Few people know they have chronic kidney disease
NEWS IN BRIEF — Posted Jan. 17, 2005
The number of people with kidney failure doubled in the past 10 years, and the number starting dialysis or having a transplant went up by 50%. The number of people with early kidney disease, however, remained stable, with 7.4 million having less than half the kidney function of a healthy adult and another 11.3 million having protein in their urine, according to a study published in this month's Journal of the American Society of Nephrology.
Researchers who analyzed data from the National Health and Nutrition Examination Surveys conducted by the Centers for Disease Control and Prevention suggest that this means that 10 million to 20 million people have chronic kidney disease but are not aware of it.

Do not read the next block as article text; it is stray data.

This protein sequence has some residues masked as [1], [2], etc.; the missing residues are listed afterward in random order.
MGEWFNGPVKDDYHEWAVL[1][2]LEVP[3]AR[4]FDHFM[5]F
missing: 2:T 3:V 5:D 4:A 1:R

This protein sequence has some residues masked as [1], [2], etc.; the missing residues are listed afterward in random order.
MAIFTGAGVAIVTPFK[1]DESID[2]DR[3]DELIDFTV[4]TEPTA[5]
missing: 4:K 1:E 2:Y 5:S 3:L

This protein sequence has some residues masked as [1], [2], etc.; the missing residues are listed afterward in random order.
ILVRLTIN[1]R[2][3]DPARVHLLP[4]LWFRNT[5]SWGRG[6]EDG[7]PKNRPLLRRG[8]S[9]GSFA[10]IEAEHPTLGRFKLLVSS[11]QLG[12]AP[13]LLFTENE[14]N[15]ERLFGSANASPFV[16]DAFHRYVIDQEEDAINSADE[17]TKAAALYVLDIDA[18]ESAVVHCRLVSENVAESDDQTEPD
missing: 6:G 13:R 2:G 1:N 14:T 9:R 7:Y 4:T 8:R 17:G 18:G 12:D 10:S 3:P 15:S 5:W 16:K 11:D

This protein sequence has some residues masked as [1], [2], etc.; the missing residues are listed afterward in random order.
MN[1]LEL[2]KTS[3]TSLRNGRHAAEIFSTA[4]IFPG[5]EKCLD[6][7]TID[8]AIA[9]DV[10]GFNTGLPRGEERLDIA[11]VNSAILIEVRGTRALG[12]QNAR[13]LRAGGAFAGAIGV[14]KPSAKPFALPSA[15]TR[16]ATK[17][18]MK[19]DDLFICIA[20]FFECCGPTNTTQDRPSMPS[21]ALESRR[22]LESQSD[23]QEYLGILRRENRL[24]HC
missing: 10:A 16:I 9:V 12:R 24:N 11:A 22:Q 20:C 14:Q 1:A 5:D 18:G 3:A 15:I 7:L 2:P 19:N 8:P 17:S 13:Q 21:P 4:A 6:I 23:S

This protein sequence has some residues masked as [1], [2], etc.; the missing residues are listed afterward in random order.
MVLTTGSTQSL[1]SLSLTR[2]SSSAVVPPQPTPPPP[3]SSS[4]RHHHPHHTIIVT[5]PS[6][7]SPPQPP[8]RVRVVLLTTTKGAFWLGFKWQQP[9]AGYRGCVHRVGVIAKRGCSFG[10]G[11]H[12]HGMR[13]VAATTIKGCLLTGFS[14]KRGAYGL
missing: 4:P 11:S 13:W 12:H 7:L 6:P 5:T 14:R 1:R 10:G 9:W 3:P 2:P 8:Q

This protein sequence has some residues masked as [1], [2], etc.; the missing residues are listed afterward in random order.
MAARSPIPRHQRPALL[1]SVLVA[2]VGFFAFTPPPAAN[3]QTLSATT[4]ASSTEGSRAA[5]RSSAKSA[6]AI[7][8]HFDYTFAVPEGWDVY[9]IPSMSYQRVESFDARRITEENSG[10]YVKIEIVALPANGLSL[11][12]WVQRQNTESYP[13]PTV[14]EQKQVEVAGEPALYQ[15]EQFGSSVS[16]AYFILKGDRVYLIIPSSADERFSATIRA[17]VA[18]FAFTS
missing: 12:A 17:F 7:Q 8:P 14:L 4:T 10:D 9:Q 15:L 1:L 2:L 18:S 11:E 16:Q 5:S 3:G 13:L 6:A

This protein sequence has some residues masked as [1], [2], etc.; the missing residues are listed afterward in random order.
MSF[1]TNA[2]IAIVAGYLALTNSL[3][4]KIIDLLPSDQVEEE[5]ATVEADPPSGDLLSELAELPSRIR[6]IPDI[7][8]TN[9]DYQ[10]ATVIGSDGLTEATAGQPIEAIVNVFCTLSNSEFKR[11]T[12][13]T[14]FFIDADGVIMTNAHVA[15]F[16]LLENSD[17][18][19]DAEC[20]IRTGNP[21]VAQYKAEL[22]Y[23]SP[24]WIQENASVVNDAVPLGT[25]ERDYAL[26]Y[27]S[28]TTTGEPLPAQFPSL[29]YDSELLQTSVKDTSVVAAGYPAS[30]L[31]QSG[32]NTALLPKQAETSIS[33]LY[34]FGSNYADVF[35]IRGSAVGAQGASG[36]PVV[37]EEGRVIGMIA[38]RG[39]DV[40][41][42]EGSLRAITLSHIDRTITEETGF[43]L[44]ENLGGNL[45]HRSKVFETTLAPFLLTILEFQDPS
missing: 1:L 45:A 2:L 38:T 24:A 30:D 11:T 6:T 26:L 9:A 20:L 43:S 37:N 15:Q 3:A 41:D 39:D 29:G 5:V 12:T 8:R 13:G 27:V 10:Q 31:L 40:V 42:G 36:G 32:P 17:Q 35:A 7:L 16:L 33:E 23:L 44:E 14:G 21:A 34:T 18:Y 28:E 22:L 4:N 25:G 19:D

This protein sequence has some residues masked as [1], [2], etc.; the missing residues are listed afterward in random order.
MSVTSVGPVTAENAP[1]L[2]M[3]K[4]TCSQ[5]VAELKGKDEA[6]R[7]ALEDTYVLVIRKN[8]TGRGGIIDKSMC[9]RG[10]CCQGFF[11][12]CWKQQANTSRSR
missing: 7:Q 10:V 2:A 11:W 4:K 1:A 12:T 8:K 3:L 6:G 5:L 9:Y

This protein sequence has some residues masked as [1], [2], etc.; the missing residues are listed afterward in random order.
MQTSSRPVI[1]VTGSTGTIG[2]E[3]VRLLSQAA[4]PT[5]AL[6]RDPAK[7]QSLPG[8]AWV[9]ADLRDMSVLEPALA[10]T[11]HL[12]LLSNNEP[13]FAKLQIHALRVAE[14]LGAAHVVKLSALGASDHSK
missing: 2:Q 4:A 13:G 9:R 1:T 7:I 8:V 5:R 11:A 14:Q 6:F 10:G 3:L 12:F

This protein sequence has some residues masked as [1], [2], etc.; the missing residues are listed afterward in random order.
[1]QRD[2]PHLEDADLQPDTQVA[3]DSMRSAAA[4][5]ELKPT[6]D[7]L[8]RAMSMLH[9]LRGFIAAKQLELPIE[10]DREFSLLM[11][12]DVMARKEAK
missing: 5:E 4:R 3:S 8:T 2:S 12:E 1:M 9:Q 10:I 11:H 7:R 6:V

"We need to increase awareness, diagnosis and treatment if we are going to reduce the rate of progression and complications," said Josef Coresh, MD, PhD, lead author and professor of epidemiology, medicine and biostatistics at the Johns Hopkins Bloomberg School of Public Health.
Note: This item originally appeared at http://www.ama-assn.org/amednews/2005/01/17/hlbf0117.htm.